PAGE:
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Urbanization, Wealth and Overweight in Sub-Saharan Africa

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Title: Main presentation title goes here. Author: Lynsey Allen Last modified by: Madise N.J. Created Date: 7/17/2008 9:55:46 AM Document presentation format – PowerPoint PPT presentation

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Title: Urbanization, Wealth and Overweight in Sub-Saharan Africa


1
Urbanization, Wealth and Overweight in
Sub-Saharan Africa
  • Nyovani Madise Gobopamang Letamo University
    of Botswana
  • 12th June 2014. Population Health Conference,
    Southampton

2
Rationale
  • Increasing prevalence of overweight and obesity
    globally
  • Africa is no exception- levels particularly high
    among women ages 20 years (31) compared with
    23 among males.
  • Overweight/obesity risk factor for many
    non-communicable diseases
  • Estimated 3 million premature deaths per year
    dues to NCDs
  • Urbanization is rising. By 2030, 50 will be
    urban
  • Growing middle-class

3
The Nutrition Transition
  • Popkin and Gordon Larsen (2004) describe 5
    patterns
  • Collecting Food
  • Famine
  • Receding famine
  • Nutrition-related NCDs
  • Behavioural Change
  • Patterns not restricted to time periods
  • Links with epidemiological demographic
    transitions

4
Our Assumptions
  • Household wealth strongly associated with the
    risk of being overweight or obese
  • Risk is higher among urban than rural women,
    except where national prevalence is very high
  • The most affluent women in urban areas may be the
    first to adopt behaviour change towards healthier
    diets and exercise.

5
By far the largest problem is under-nutrition
among young childrenPercentage of under 5
children who were stunted
Country Early 2000s Post 2005
Burundi 63 58
Madagascar 48 50
Malawi 48 48
Ethiopia 58 44
6
Data
  • Nationally representative surveys from 30
    countries in sub-Saharan Africa conducted between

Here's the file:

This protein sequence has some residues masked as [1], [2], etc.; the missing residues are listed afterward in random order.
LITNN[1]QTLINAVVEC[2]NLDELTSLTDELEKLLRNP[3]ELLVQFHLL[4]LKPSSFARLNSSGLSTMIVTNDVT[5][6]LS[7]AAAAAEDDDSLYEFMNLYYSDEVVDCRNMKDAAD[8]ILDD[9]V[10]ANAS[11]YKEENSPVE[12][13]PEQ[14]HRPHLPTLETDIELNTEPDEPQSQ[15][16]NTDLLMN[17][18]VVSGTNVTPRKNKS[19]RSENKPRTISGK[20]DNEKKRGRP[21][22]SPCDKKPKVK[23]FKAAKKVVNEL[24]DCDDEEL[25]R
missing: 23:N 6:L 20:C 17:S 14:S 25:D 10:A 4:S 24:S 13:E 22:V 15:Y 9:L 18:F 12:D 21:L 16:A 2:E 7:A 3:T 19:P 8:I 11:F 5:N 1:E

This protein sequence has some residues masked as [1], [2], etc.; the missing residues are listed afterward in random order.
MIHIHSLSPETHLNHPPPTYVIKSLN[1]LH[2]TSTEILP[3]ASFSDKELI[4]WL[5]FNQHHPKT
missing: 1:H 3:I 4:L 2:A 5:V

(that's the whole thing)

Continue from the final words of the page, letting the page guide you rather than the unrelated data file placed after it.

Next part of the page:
2006 and 2012
  • Demographic and Health Survey programme
  • In total 208,656 women 15-49 years
  • Individual country sample sizes range
    2,960-26,500
  • Mean age 28.8 years (SD9.8)
  • Mean children ever born 2.84
  • 33 had no formal education 4 had tertiary
    education

7
Methods
  • Individual country-level logistic regression
    analyses
  • Dependent variable BMI gt25
  • Key variables urban/rural residence, wealth
    status and their interaction
  • Also controlled for age, highest education,
    religion, region of residence, marital status
  • Excluded those pregnant and given birth in the 4
    months before surveys
  • Identified three groups of countries based on
    interaction between wealth status and urban/rural
    residence

8
Methods
  • Pooled data according to three groups
  • Used macro-level variables to explain patterns
  • Gross National Income per capita (PPP constant
    2005, international )
  • Life Expectancy at birth
  • Population living in urban areas
  • Percent under-five who are stunted.
  • Overall percent of all adult women
    overweight/obese

9
Results
10
Source of data WHO Global Health Observatory.
11
(No Transcript)
12
Group 1 Traditional African PatternLow
national income (median1149), Medium
Urbanization (36), Low life expectancy (57
years) Lower female overweight/obesity (25)
Benin, Burkina Faso, Burundi, Cameroon, Ethiopia,
Democratic Republic of Congo, Congo Brazzaville,
Guinea, Senegal, Sierra Leone, Uganda
13
Group 2 Urban/Rural Cross-OverLower-middle
income (median 1416) High urbanization (43)
Medium life expectancy (62 years) High female
overweight/obesity (32)
Botswana, Namibia, Tanzania, Zambia, Kenya,
Gabon, Ghana, Madagascar, Niger, Liberia
14
Group 3 Universally High Overweight/ObesityMidd
le income (median 1881) Low urbanization (28)
Low level of life expectancy 56 years- HIV
effectVery high levels of female
overweight/obesity (43)
SADC countries Lesotho, Swaziland, Mozambique,
Zimbabwe. Plus Rwanda
15
Prevalence of overweight/obesity by age of woman
and Group Type
16
Concluding Remarks
  • Prevalence of overweight and obesity in Africa
    31 over 70 in North Africa (e.g. Egypt) and
    South Africa
  • Urban residents and wealthiest most at risk BUT
    cross-over towards overweight/obesity among rural
    residents
  • Some regions e.g. southern Africa affected by HIV
  • Body size preferences linked to HIV fears
  • Still high child malnutrition levels

17
Acknowledgment
  • STARND EDULINK partners (Universities of
    Botswana,, Malawi, Namibia, the Witwatersrand,
    Zambia, Eduardo Mondlane, Lesotho)
  • ACP EDULINK Grant Contract 2008/197619.

18
(No Transcript)
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